To entertain ourselves as we trudge across the tundra of the waking day, my daughter and I argue over impractical philosophical questions and invent future worlds.
Maybe, for example, when I’m, like, ninety-two years old, my daughter will be a genetic engineer and still live close to home, or I will live close to my daughter’s home, or we’ll both live near our favorite coffee shop, and the owners of the coffee shop will call it The “Coffee” Shoppe because, by then, all the honeybees will have died and genetics engineers will have built coffee-flavored lima beans. Maybe the “coffee” shop will even be called The Roasted Lima Bean.
Maybe my daughter and I will meet for “coffee” after her days of re-stacking the genomes of anything not-bees.
We will both hoard cats. And also argue over the best categories for cat names.
She will insist that “words for family role designation” be toward the top, so she can tell people stuff like, “Today, we had to put Dad down,” or “Today, Mom’s fleas have been acting up again.” I’ll counter that everyone living in a house should have a corresponding pet with his or her name, so I can tell people, “Today, I had to take Helen to the vet and have her anal glands expressed.” However, we will both agree on two favorite categories of cat names: (1) minor film criminals viewed with derision by the other characters, which will allow me to name one of my kittens Little Don Segretti and (2) causes of death, which will allow my daughter to name one of her kittens Autoerotic Asphyxiation.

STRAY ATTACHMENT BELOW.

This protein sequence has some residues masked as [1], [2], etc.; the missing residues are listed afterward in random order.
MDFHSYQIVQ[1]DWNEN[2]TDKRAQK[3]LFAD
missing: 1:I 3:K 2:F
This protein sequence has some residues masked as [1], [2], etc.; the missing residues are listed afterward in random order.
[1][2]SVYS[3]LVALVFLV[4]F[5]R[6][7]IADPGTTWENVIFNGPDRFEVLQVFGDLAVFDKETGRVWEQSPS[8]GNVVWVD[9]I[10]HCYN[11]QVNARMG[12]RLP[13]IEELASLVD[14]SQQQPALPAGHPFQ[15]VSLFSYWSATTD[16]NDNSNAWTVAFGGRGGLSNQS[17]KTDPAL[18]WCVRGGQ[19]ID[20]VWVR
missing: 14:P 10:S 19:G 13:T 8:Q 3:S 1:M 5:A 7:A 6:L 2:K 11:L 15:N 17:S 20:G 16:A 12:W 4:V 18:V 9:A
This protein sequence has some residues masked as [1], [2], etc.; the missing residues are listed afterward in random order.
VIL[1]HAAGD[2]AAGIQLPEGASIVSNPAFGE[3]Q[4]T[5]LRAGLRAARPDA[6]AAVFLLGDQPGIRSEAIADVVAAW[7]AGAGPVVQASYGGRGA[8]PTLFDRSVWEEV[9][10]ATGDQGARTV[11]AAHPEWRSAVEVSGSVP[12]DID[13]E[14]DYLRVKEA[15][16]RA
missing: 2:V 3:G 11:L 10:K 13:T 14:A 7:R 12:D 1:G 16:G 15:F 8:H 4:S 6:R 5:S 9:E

Maybe in 2060, the Gulf of Mexico shoreline will have crept up over the southern Houston suburbs, and my daughter and I will sip our warm somethings on the south “coffee” shop deck, on the sea wall, and see the sea where south Houston used to be, while molten Greenland slops its sounding sighs beneath our feet. To our North, smokestacks will stand erect like fists and middle fingers. And maybe not all “coffee” shops will allow pets, but the one where I will meet my daughter does, and my daughter’s kitten Prostatic Hyperplasia will curl around my foot while my kitten Blunt Trauma will rake her paw down the other’s squinting face.
Perhaps my daughter will smuggle into the “coffee” shop the white lab mice she can’t bring herself to kill or maim. And she’ll name these mice after infamous white-collar criminals. Maybe I will sit at our table on the porch on the sea and see the four black beady eyes of Ken Lay and Jeffrey Skilling lock with mine across the brim of her hat.
Maybe my daughter will tell me something like,
Today, I made Ken Lay’s sister into a miniature horse, and tomorrow, I’ll splice a gene into Jeffrey Skilling’s clone that will allow her to clap her front paws together in rhythm.
Then maybe my daughter and I will both sit there and both take a sip. Maybe then my daughter will say,
The day after tomorrow, I’ll splice a gene into Jeffrey Skilling’s cousin that will make her next baby into a miniature horse and a solver of differential equations.
Maybe I will respond:
Last night, a cat slept on my neck.
Perhaps, my daughter will demand that we replace “while” with “whilst” during our conversations and preface all prophecies with the words “Verily, verily…” For example, she might say something like,
Today, whilst I made Ken Lay’s brother into a horse, I glimpsed the future…
And then I might get confused and want to know, “Verily, Verily, … what?” And she will tell me to stop interrupting her and say, “Verily, verily, Ken Lay’s brother will one day make a fine steed.”
Then I will tell my daughter that
last night, I dreamed Famine chased Starvation into the food pantry, and I locked them in there, and they ate my whole box of Lucky Charms. Then, after I woke up from the dream, Starvation curled up on my stomach and Famine slept draped across my eyes.
And maybe my daughter will respond that